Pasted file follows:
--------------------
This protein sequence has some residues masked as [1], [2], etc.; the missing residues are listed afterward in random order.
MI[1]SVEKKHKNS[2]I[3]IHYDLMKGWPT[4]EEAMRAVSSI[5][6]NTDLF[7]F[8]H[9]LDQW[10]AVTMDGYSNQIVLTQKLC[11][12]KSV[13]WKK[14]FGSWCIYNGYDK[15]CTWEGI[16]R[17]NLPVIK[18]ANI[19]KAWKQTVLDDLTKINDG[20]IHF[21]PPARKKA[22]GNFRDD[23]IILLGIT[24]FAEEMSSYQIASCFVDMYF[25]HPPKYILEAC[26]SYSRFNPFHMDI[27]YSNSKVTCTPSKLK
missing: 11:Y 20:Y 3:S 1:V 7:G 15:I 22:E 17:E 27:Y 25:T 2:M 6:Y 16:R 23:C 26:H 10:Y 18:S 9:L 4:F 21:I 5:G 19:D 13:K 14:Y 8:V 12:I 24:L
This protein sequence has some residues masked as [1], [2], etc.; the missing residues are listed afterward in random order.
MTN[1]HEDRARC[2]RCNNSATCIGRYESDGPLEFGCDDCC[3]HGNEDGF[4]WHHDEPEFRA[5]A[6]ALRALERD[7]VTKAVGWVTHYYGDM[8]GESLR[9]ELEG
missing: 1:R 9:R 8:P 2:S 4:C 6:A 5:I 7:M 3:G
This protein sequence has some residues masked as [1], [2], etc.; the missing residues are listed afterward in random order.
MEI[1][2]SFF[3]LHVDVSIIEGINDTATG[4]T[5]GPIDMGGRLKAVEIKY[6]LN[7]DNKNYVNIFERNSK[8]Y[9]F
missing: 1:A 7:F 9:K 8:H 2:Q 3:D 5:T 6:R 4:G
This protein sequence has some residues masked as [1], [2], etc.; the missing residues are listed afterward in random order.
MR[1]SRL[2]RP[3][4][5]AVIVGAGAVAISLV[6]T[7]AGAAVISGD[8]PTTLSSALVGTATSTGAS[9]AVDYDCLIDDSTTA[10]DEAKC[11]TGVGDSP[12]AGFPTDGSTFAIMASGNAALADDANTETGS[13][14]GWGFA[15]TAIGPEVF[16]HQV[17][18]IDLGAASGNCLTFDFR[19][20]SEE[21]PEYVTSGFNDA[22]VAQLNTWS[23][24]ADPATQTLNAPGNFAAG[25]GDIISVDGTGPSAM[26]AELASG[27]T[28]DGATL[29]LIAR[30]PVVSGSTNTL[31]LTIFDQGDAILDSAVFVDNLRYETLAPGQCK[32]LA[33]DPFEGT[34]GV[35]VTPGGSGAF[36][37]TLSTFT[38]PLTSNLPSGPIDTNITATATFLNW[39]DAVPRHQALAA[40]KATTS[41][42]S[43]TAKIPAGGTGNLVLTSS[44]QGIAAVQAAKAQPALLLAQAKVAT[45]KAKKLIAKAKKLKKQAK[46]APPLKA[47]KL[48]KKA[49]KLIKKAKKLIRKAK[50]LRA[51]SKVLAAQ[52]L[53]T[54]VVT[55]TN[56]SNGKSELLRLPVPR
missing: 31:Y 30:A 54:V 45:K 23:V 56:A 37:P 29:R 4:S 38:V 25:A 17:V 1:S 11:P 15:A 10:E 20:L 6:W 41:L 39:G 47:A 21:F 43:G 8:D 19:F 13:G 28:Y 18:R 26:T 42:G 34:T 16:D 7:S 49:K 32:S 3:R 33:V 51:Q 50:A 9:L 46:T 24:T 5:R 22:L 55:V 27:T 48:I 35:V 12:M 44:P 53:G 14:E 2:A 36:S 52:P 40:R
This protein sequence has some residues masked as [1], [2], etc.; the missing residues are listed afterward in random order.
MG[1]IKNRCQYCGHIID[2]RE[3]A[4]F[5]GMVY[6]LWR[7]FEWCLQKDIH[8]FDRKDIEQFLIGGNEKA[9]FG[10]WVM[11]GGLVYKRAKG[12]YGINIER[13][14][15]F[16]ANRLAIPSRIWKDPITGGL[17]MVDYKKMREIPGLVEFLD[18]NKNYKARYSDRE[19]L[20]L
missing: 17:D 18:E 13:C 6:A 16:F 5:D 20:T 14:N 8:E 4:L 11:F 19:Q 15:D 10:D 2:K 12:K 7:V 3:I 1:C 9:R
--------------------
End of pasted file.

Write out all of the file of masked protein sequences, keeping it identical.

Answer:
This protein sequence has some residues masked as [1], [2], etc.; the missing residues are listed afterward in random order.
MI[1]SVEKKHKNS[2]I[3]IHYDLMKGWPT[4]EEAMRAVSSI[5][6]NTDLF[7]F[8]H[9]LDQW[10]AVTMDGYSNQIVLTQKLC[11][12]KSV[13]WKK[14]FGSWCIYNGYDK[15]CTWEGI[16]R[17]NLPVIK[18]ANI[19]KAWKQTVLDDLTKINDG[20]IHF[21]PPARKKA[22]GNFRDD[23]IILLGIT[24]FAEEMSSYQIASCFVDMYF[25]HPPKYILEAC[26]SYSRFNPFHMDI[27]YSNSKVTCTPSKLK
missing: 11:Y 20:Y 3:S 1:V 7:G 15:I 22:E 17:E 27:Y 25:T 2:M 6:Y 16:R 23:C 26:H 10:Y 18:S 9:L 4:F 21:I 5:G 19:D 13:K 14:Y 8:V 12:I 24:L
This protein sequence has some residues masked as [1], [2], etc.; the missing residues are listed afterward in random order.
MTN[1]HEDRARC[2]RCNNSATCIGRYESDGPLEFGCDDCC[3]HGNEDGF[4]WHHDEPEFRA[5]A[6]ALRALERD[7]VTKAVGWVTHYYGDM[8]GESLR[9]ELEG
missing: 1:R 9:R 8:P 2:S 4:C 6:A 5:I 7:M 3:G
This protein sequence has some residues masked as [1], [2], etc.; the missing residues are listed afterward in random order.
MEI[1][2]SFF[3]LHVDVSIIEGINDTATG[4]T[5]GPIDMGGRLKAVEIKY[6]LN[7]DNKNYVNIFERNSK[8]Y[9]F
missing: 1:A 7:F 9:K 8:H 2:Q 3:D 5:T 6:R 4:G
This protein sequence has some residues masked as [1], [2], etc.; the missing residues are listed afterward in random order.
MR[1]SRL[2]RP[3][4][5]AVIVGAGAVAISLV[6]T[7]AGAAVISGD[8]PTTLSSALVGTATSTGAS[9]AVDYDCLIDDSTTA[10]DEAKC[11]TGVGDSP[12]AGFPTDGSTFAIMASGNAALADDANTETGS[13][14]GWGFA[15]TAIGPEVF[16]HQV[17][18]IDLGAASGNCLTFDFR[19][20]SEE[21]PEYVTSGFNDA[22]VAQLNTWS[23][24]ADPATQTLNAPGNFAAG[25]GDIISVDGTGPSAM[26]AELASG[27]T[28]DGATL[29]LIAR[30]PVVSGSTNTL[31]LTIFDQGDAILDSAVFVDNLRYETLAPGQCK[32]LA[33]DPFEGT[34]GV[35]VTPGGSGAF[36][37]TLSTFT[38]PLTSNLPSGPIDTNITATATFLNW[39]DAVPRHQALAA[40]KATTS[41][42]S[43]TAKIPAGGTGNLVLTSS[44]QGIAAVQAAKAQPALLLAQAKVAT[45]KAKKLIAKAKKLKKQAK[46]APPLKA[47]KL[48]KKA[49]KLIKKAKKLIRKAK[50]LRA[51]SKVLAAQ[52]L[53]T[54]VVT[55]TN[56]SNGKSELLRLPVPR
missing: 31:Y 30:A 54:V 45:K 23:V 56:A 37:P 29:R 4:S 38:V 25:A 17:V 1:S 11:P 15:A 10:E 20:L 6:W 41:L 39:G 47:A 21:F 43:G 8:D 19:F 13:G 28:Y 18:R 26:T 42:G 34:T 16:D 7:S 49:K 32:S 3:R 33:V 51:Q 50:A 9:L 46:T 24:T 5:R 22:L 55:V 27:T 48:I 35:V 12:M 44:P 53:G 14:E 2:A 36:S 52:P 40:R
This protein sequence has some residues masked as [1], [2], etc.; the missing residues are listed afterward in random order.
MG[1]IKNRCQYCGHIID[2]RE[3]A[4]F[5]GMVY[6]LWR[7]FEWCLQKDIH[8]FDRKDIEQFLIGGNEKA[9]FG[10]WVM[11]GGLVYKRAKG[12]YGINIER[13][14][15]F[16]ANRLAIPSRIWKDPITGGL[17]MVDYKKMREIPGLVEFLD[18]NKNYKARYSDRE[19]L[20]L
missing: 17:D 18:E 13:C 6:A 16:F 5:D 20:T 14:N 8:E 4:L 11:F 19:Q 15:D 10:D 2:K 12:K 7:V 3:I 1:C 9:R